Created in 1986, the Union of Housing Tenants and Water and Electricity Companies Customers (ULOMARE – Union des Locataires de Maisons et d’Abonnés à la Régie d’Eau et à la Société d’Electricité) aimed at fighting injustices and discriminatory treatments faced by the population in terms of access to basic services, in the Eastern region of what was then the Republic of Zaire. Soon, the association counted thousands of members, spread over the cities of Bukavu, Goma, Kamitgu and Uvira, and set up strategies to give its members access to essential services, such as electricity.
In case of arbitrary overbilling of water and electricity consumption, consumers would thus systematically collect and centralise the bills and hand them in to ULOMARE. They were then returned to the issuing company without being payed and along with the consumers’ complaints. The technique was successful. In view of the volume of unpaid bills and the mobilisation of people, those companies generally chose to reconsider their prices and negociate with the representative chosen by the population: ULOMARE. The union was thus able to progressively perfect its role as an official mediator in conflicts opposing the most resourceless users to the national companies responsible for providing basic services.
The practice of “dahulage” or spontaneous connecting up is another form of mobilisation promoted and supported by ULOMARE. The inhabitants, organised in local electrification committees, were called upon to connect illegally to the electrical network. They were trained in basic electricity techniques and informed of the risks incurred, and were thus able to take, illegally yet in full legitimacy, a right that the National Electricity Company (SNEL – Société Nationale d’Electricité) denied them. Starting from the illegal “dahulage” situation, ULOMARE then tried to have these connections regularised, which initiated a sometimes violent struggle between the SNEL officers and the union representing the population and their claims. That way, ULOMARE’s actions made the people aware of their rights and encouraged them to start rights-generating actions.
20 years after its creation, ULOMARE still exists. However, because of the few resources it has today, the support the union is now able to provide is mainly methodological. Voluntary counselors keep visiting the different neighbourhoods the “dahuleurs” live in to inform them on the method to use, the risks incurred and the importance of the awareness raising work that has to be done among the population so as to have them fully take over this practice, thus reinforcing its legitimacy.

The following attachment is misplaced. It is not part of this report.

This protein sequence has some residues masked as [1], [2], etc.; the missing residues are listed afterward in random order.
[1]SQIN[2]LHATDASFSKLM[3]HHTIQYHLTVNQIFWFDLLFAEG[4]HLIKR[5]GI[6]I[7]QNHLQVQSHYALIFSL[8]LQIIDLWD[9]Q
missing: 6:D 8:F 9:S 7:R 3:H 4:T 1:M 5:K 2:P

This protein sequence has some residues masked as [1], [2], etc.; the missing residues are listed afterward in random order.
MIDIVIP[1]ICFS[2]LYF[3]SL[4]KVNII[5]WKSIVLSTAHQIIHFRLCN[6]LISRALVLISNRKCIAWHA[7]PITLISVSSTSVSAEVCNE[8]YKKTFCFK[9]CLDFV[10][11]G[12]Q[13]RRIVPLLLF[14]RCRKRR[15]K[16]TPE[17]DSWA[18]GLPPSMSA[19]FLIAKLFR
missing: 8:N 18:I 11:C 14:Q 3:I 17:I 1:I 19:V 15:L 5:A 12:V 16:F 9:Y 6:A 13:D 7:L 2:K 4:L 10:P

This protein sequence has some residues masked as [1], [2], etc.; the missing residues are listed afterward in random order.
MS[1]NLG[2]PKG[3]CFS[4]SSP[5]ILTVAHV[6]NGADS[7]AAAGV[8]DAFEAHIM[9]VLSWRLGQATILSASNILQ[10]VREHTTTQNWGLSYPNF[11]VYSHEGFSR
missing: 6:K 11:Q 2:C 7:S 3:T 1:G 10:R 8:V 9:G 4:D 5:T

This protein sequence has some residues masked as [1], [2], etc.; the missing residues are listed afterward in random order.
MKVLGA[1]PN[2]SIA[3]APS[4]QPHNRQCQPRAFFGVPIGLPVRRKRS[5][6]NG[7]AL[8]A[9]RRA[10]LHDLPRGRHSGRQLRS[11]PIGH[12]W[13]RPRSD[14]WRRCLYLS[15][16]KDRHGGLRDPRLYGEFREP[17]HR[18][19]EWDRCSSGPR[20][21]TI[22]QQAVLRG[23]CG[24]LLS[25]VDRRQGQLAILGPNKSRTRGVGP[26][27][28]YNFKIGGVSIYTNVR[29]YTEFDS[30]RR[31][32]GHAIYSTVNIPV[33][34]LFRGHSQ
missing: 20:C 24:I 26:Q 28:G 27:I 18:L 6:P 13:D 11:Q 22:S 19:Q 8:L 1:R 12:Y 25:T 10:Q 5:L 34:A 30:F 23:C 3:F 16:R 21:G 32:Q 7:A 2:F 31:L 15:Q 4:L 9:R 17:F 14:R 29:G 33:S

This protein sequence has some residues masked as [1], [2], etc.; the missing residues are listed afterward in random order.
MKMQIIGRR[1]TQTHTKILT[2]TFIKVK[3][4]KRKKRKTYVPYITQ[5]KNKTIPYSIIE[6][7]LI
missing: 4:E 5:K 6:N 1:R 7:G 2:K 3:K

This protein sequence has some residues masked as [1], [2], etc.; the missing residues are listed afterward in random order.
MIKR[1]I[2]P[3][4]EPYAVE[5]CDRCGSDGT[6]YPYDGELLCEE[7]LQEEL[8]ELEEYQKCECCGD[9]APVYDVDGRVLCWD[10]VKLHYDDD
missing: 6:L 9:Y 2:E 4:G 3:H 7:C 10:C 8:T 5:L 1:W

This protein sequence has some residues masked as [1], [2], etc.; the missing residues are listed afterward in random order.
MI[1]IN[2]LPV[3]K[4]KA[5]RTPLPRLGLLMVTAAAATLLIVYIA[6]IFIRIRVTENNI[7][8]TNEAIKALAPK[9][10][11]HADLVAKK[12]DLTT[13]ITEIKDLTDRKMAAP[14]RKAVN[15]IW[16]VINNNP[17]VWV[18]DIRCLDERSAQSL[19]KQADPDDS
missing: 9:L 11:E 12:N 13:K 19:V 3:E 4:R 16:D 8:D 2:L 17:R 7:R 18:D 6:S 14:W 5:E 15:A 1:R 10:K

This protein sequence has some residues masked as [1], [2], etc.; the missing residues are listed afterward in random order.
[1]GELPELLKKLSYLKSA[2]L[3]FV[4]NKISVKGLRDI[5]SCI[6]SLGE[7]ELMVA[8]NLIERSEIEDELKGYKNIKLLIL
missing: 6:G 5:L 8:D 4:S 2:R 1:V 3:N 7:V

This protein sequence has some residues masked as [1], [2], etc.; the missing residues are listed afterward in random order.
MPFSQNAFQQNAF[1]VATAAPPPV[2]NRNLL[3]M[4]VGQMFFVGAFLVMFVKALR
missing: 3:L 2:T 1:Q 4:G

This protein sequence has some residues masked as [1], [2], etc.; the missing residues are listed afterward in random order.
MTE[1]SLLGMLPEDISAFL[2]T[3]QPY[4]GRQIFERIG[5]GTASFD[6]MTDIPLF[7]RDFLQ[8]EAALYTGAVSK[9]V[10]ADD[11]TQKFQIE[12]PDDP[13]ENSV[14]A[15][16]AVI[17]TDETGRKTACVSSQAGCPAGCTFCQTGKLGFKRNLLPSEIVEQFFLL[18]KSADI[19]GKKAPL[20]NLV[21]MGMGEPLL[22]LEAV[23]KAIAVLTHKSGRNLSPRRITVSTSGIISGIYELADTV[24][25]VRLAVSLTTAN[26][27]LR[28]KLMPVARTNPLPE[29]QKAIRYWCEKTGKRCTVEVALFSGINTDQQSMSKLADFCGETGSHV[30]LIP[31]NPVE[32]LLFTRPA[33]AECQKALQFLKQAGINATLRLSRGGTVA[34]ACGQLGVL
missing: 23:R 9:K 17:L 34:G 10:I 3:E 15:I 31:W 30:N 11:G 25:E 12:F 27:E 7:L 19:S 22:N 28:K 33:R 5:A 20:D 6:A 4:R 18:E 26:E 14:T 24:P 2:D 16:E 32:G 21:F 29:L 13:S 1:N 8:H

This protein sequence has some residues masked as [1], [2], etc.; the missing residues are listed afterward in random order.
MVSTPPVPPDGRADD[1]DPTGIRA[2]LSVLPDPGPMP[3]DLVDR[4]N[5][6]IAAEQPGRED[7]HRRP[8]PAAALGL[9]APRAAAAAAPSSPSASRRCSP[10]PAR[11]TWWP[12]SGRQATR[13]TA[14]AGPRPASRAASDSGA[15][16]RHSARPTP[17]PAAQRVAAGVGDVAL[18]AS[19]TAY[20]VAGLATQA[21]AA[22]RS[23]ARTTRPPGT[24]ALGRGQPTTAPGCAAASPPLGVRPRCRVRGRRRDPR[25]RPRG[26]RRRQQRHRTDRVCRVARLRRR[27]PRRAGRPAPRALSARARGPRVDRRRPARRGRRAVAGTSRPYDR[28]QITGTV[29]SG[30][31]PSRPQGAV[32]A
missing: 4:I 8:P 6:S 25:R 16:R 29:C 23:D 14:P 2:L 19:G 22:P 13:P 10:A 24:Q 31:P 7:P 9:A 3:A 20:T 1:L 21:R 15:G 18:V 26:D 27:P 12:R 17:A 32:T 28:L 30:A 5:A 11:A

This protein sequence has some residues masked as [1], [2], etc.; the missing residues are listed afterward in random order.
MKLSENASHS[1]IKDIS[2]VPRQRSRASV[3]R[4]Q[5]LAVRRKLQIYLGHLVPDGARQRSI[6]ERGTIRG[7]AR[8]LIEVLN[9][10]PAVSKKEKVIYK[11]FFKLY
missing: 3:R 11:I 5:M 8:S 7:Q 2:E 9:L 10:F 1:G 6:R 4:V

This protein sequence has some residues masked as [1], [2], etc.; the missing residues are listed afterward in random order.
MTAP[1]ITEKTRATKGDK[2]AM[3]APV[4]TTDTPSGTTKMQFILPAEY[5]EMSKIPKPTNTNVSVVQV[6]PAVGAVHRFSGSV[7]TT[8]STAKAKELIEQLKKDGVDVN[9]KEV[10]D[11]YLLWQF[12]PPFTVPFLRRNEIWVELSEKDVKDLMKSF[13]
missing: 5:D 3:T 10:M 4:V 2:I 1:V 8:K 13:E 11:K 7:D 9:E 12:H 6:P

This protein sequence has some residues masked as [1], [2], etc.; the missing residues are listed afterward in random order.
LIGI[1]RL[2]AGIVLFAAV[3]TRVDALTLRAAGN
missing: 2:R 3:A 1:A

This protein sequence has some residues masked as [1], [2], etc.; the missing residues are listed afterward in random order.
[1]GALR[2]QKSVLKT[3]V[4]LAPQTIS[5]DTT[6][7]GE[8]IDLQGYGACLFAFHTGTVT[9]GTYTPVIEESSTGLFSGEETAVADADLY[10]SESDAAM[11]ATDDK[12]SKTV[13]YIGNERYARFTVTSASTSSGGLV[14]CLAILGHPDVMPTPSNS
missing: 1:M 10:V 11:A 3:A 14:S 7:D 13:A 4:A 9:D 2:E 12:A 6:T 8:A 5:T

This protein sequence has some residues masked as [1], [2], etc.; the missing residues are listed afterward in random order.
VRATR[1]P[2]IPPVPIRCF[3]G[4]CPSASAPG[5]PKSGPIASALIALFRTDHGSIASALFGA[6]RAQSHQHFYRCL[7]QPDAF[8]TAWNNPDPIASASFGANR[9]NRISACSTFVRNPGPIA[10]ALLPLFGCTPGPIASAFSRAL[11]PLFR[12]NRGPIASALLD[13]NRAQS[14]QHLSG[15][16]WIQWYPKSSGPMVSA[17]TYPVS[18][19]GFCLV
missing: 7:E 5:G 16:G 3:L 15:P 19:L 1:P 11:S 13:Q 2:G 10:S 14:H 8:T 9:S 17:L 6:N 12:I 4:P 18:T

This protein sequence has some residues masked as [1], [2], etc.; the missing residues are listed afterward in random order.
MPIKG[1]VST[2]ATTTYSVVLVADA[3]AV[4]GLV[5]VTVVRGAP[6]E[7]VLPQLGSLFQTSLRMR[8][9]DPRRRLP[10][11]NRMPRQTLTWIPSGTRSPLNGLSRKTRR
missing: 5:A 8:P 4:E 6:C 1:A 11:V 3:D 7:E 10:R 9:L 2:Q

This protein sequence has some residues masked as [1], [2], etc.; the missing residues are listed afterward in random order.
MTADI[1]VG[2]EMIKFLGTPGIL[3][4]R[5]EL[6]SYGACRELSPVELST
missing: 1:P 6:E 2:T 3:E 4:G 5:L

In its 20 years of existence, ULOMARE has gone through many difficulties. Because of the strong mobilisation of people it helped to generate, the union was accused by President Mobutu’s Party-state to be working for the creation of an opposition political formation. At the time of the country’s division following the 1996 and 1998 wars, ULOMARE was once more considered as a subversive organisation by the rebel leaders. The new leaders of the region strongly disapproved of the union encouraging people not to pay bills which were a major source of income for the authority in place. Despite those difficulties, ULOMARE had many victories. The most significant one can still be observed today: in every neighbourhood, in every village, the practice of “dahulage” has been largely imitated. The electrification committees, which are sometimes able to supply electricity two kilometers beyond the official network, are today very strong cores of solidarity. In view of such organisation and considering the positive effects of the connection to the network in terms of economic activity, health and security, the SNEL officers are more and more hesitant to punish the “guilty” consumers. New electrification committees appear frequently and ask the ULOMARE members to help them to organise. One of the last-born committees was created in Bukavu by young people who were concerned about the growing insecurity in their isolated neighbourhood. They invited the inhabitants to contribute financially to the installation of street lighting and offered to connect the closest houses to the “official” network. Since then, despite the frequent power cuts that affect the – illegal and official – electrical wiring, the people of the neighbourhood no longer hesitate to go out after nightfall.
Other local development movements are also interested in the mobilisation techniques used by ULOMARE. The union was approached by the Union for the Emancipation of Indigenous Women (UEFA – Union pour l’émancipation de la femme autochtone) of Bukavu to take part in the creation of a group of indigenous paralegal women. Likewise, the organisation Dignité Pygmée has called upon the ULOMARE counselors for the training of rights promoters among the Pygmy communities.
Creation of social and solidarity dynamics
The grassroots law practices developed over the long term generate social dynamics. Today, the inhabitants of Bukavu’s poor neighbourhoods are no longer afraid to refuse to pay doubtful bills, often based on fixed prices, sent by State water and electricity companies. The electrification committees set up by ULOMARE are meeting and organisation spaces for the people who contribute to the apparition of new solidarities or the reinforcement of the existing ones. The use of the law is not individual, but should on the contrary lead to the creation of solidarity and group dynamics.
Creating a power struggle favorable to the most resourceless for a fair law
The growing practice of “dahulage”, illegal but legitimate given the population’s living conditions and the absence of basic services, has enabled ULOMARE to radically change the existing power struggle with the SNEL in its favour. By carrying out group actions, the inhabitants take part in making a law more favorable to them.